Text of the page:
If your child falls asleep in a regular High Chair, it is best not to leave him or her sitting there until they wake up. This unnatural position will put a lot of stress on the spine and your child won’t feel good when waking up. Just pick up your child and place her or him in a crib to sleep. Even if they wake up during the transition, it will only be for short before falling asleep again. You child will thank you with a good mood afterwards.
Do you need a High Chair?
Nowadays you can either go for a High Chair or a Booster Seat. Both directions have their benefits and drawbacks, but both offer a good seating solution for your child. So, in that respect you do not necessarily need a High Chair. In this article we wrote you can find out what is best for you and your child, a High Chair or a Booster Seat.
At what age do you stop using a High Chair?
Now that we know what at what age your child can start using a High Chair, let’s have a look at what age your child should stop using a High Chair.
As with the starting age, manufacturers only provide us with an “age indication” for when to stop using a High Chair. For standard High Chairs this is around the age of 3. However, what is more important here, is to look for the weight limit of the High Chair. For most of the standard High Chairs this is somewhere around 40lbs, depending on the brand and model.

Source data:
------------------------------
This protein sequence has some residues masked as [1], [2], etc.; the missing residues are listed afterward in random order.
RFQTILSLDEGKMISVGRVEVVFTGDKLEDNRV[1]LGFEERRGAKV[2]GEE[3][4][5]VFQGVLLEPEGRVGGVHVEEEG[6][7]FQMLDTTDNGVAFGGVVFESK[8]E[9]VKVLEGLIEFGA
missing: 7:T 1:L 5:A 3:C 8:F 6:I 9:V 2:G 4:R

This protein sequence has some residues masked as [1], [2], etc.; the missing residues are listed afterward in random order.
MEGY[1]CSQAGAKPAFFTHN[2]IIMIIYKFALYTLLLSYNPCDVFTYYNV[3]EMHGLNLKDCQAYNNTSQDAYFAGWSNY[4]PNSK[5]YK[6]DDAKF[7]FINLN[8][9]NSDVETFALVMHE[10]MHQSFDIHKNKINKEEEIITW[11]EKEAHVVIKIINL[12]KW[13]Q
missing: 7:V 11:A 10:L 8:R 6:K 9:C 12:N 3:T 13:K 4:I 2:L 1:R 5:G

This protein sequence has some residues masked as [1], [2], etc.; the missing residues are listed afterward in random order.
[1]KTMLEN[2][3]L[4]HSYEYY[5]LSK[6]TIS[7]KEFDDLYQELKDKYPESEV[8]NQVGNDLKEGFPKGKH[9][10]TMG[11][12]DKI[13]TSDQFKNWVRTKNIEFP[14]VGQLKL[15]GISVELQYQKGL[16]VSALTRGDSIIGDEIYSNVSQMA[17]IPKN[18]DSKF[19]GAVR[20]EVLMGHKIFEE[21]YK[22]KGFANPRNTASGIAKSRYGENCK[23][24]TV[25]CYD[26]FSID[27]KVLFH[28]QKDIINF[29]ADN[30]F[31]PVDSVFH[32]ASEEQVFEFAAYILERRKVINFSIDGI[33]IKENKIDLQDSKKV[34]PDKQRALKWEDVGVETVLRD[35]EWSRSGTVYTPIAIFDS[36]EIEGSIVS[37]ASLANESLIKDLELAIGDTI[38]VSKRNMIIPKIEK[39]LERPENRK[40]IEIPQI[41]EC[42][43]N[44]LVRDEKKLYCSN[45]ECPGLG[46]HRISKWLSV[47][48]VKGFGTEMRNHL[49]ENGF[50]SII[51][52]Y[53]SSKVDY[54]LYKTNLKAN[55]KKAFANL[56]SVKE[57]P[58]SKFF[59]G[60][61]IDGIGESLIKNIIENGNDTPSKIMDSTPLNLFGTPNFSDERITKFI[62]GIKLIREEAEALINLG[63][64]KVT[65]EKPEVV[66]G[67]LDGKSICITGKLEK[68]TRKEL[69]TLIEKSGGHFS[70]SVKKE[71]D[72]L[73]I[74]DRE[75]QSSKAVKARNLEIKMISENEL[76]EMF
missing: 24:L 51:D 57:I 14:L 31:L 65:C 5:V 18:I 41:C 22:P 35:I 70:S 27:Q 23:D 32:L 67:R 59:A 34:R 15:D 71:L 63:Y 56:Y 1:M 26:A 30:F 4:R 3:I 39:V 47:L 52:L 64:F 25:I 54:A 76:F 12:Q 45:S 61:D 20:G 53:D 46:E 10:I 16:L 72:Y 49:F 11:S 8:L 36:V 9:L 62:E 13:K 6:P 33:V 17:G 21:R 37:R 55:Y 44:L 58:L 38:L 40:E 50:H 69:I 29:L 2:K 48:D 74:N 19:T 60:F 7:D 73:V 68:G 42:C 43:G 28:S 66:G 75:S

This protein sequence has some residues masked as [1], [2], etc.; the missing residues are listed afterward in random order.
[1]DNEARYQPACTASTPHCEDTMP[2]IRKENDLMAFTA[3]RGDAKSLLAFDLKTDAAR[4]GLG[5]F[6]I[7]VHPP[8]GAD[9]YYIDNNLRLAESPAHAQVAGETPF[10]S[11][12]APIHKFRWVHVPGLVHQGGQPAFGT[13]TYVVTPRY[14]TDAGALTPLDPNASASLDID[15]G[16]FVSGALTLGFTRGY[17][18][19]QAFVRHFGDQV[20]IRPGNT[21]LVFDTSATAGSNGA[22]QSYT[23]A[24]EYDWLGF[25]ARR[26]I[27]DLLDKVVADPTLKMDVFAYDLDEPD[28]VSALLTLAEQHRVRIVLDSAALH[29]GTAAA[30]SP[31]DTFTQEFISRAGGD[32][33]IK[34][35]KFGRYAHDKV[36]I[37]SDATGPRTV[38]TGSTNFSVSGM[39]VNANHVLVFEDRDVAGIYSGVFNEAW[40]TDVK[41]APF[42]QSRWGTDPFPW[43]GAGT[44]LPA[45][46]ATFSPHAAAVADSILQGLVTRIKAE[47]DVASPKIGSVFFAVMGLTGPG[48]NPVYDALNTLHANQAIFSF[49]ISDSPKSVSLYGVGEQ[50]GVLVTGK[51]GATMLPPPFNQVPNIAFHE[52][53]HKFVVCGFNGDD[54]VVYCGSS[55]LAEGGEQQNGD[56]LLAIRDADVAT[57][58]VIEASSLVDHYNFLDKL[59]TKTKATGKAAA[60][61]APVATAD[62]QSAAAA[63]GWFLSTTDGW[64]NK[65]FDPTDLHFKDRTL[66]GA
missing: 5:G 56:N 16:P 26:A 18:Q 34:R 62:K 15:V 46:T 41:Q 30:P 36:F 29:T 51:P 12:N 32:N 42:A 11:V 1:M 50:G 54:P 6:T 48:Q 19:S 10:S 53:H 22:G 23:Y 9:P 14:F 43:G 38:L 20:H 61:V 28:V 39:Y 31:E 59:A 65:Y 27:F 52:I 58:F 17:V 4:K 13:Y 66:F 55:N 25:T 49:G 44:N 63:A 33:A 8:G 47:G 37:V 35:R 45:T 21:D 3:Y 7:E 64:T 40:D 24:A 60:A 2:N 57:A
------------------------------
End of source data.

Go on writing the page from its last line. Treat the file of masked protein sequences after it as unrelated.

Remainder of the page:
As soon as your child has reached the weight limit you should transition to a toddler booster. If the child has not reached the weight limit but is too tall to sit comfortably in a High Chair (which should rarely happen), it is also a good idea to make the switch to a toddler booster.
That said, this phase is nothing to worry about too much as your child has now developed good motor skills and has no problems sitting upright. So, from a development point of view, it is less crucial than the correct starting point to use a High Chair.
For children with special needs it can be very useful to keep using a High Chair to an older age. For this you can find grow along High Chairs that are very sturdy and have multiple height settings to accommodate the child’s needs. They are a bit more expensive, but you should see them as a long-term investment for your child.
These High Chairs can have weight limits up to 240lbs, meaning you can keep on using this chair well into adulthood.
We hope this article helps you to better understand what ages a High Chair is for. If you enjoyed learning with us and you find this article to be helpful, then please share as it might help other parents as well.
Thanks for reading!